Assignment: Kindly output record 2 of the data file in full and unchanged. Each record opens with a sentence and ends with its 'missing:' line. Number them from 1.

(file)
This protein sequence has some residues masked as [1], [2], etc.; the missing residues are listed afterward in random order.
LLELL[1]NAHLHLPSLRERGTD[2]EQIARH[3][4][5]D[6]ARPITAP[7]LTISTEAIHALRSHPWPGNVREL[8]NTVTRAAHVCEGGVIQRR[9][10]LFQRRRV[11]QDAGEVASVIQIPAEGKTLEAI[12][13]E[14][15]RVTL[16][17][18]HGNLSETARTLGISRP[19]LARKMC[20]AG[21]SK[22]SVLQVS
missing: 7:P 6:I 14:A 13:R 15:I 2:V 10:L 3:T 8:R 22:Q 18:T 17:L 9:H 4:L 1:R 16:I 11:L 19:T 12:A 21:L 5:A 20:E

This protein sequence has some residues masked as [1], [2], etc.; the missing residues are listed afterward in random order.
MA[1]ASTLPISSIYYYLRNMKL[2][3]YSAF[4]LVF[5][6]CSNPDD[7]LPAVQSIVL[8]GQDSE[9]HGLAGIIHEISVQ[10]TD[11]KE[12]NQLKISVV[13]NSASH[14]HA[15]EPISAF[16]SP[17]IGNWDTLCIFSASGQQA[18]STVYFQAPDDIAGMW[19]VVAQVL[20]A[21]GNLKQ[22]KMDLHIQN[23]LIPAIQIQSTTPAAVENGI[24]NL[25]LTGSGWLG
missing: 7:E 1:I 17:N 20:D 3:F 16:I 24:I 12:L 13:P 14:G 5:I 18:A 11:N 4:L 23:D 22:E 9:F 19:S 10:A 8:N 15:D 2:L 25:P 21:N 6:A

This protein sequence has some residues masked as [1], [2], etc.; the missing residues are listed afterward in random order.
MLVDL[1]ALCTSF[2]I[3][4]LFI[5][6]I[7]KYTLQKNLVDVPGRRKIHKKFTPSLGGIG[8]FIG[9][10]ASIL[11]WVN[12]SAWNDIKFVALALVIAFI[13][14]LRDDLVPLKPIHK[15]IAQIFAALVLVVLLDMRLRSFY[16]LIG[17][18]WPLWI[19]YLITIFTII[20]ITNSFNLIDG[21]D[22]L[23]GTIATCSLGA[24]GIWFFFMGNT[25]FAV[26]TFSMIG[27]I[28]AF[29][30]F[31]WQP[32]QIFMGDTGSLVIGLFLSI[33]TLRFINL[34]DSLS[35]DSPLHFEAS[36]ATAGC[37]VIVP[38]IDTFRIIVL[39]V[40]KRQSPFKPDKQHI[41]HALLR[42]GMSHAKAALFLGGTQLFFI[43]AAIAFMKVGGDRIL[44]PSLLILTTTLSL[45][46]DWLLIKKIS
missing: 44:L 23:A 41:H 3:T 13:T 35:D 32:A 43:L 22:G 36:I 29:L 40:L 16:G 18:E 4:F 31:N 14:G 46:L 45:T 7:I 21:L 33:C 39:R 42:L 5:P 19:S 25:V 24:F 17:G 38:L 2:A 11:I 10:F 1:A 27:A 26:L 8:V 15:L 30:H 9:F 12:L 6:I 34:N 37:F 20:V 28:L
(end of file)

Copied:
This protein sequence has some residues masked as [1], [2], etc.; the missing residues are listed afterward in random order.
MA[1]ASTLPISSIYYYLRNMKL[2][3]YSAF[4]LVF[5][6]CSNPDD[7]LPAVQSIVL[8]GQDSE[9]HGLAGIIHEISVQ[10]TD[11]KE[12]NQLKISVV[13]NSASH[14]HA[15]EPISAF[16]SP[17]IGNWDTLCIFSASGQQA[18]STVYFQAPDDIAGMW[19]VVAQVL[20]A[21]GNLKQ[22]KMDLHIQN[23]LIPAIQIQSTTPAAVENGI[24]NL[25]LTGSGWLG
missing: 7:E 1:I 17:N 20:D 3:F 16:I 24:I 12:L 13:P 14:G 5:I 18:A 11:N 4:L 23:D 22:E 9:F 19:S 10:A 8:N 15:D 2:L 25:P 21:N 6:A